In Focus: GRE Short Passage Questions vs LSAT Logical Reasoning

Posted by Jonathan Evans on


The GRE for Law School Applicants, Myth or Reality?

If you're planning to apply to law school, the LSAT has been the only game in town for decades. The LSAC along with its law school members have created a walled garden for admissions that ensures that law school applicants buy into the process from the outset by taking the LSAT and using the Credential Assembly Service (formerly the LSDAS). Now certain member schools, such as the University of Arizona and, most prominently, Harvard Law, have upended some of those norms by partnering with ETS to accept GRE scores for the purpose of law school admissions. PowerScore Vice President Jon Denning has a good discussion of the reasoning and implications of this decision here

In a recent blog post, we discussed the structure and overall similarities and differences between LSAT and GRE Reading Comprehension questions. As noted, if you're planning exclusively to apply to law school and to do so soon, the LSAT is still the test on which to focus your attention and preparation, but if you're thinking about law school in a year or two or are considering other graduate programs, the GRE might be worth your consideration. 

In this week's post, we will consider in depth some of the overlap and important distinctions between Logical Reasoning tasks on the LSAT and short passage reading comprehension questions on the GRE.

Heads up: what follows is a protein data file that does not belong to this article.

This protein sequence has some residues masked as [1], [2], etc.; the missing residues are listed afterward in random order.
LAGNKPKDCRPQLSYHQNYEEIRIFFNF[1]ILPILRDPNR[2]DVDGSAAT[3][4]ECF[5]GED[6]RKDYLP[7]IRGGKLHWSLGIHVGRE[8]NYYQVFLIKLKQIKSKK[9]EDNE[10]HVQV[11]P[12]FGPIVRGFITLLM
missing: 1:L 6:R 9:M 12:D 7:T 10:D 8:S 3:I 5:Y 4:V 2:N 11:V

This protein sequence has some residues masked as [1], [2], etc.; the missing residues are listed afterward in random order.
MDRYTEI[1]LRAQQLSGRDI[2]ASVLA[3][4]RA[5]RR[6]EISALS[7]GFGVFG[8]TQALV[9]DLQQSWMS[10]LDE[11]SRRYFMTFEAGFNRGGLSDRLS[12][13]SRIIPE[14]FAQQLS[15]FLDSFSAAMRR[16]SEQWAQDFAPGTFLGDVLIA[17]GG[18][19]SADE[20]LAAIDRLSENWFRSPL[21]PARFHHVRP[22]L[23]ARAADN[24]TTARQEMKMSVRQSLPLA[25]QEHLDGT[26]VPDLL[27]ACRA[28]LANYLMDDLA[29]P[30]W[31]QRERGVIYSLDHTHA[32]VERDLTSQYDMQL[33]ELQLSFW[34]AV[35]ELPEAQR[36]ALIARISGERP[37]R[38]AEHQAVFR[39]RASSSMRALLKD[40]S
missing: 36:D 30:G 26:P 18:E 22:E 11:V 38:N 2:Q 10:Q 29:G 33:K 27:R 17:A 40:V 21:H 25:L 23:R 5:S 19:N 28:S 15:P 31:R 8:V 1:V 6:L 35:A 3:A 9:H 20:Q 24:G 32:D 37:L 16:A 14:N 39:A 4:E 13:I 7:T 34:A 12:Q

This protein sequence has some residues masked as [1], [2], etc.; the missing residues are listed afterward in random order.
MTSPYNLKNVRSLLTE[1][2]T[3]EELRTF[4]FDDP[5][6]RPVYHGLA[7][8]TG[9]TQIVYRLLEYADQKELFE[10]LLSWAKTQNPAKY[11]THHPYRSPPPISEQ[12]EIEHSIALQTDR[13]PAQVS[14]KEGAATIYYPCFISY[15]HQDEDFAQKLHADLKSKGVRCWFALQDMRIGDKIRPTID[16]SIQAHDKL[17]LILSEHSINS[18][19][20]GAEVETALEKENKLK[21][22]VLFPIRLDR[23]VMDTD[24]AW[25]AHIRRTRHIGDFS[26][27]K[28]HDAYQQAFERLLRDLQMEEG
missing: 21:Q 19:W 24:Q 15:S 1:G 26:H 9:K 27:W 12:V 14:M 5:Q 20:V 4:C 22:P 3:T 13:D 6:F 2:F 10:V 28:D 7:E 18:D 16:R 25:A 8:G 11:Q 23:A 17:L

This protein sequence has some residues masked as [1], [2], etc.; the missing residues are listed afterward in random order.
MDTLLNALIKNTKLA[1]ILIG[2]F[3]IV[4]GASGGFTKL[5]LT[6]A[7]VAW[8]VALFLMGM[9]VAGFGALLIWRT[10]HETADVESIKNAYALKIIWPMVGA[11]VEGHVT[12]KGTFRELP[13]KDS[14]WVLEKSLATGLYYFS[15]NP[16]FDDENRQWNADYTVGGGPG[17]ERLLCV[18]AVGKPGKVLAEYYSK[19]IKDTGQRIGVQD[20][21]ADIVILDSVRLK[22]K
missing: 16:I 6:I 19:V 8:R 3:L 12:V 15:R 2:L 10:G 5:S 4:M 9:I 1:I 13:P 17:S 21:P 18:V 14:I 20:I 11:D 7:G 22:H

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Topics: Verbal, GRE prep, LSAT Logical Reasoning

GRE versus LSAT: Reading Comprehension

Posted by Jonathan Evans on

New Frontiers

Among those working in test preparation or law school admissions, news of law schools' expanding adoption of the GRE has been a seismic shift in the last two years. While initially an experimental pilot program, once the University of Arizona Law School began accepting the GRE, it was a safe bet that others would follow. When Harvard Law joined Arizona, the writing was on the wall. The latest law school to make overtures to the GRE is another top-tier program, Northwestern Pritzker School of Law.

The LSAC has (perhaps belatedly) decided to compete with the GRE on the latter's turf, expanding test dates (up to six in 2019) and exploring a computerized version of the LSAT, a prospect which as an instructor I personally do not savor but of which I understand the logic, as it were.

Leaving aside questions about the rate of adoption and whether the GRE will achieve a status for law school admissions similar to that which it enjoys in business school admissions, many students may wish to inquire about similarities and differences between the LSAT and the GRE.

While the tests are conceptually not as different as one might imagine—both are principally aptitude tests with the LSAT emphasizing fluid intelligence and the GRE crystallized intelligence—there are significant differences between the tests, even in sections that may appear analogous at first.

In this post, we will explore some of these similarities and differences as in reading comprehension questions on the GRE and LSAT.

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Topics: GRE prep, Law School Admissions, LSAT Logical Reasoning, LSAT Reading Comprehension, LSAT Prep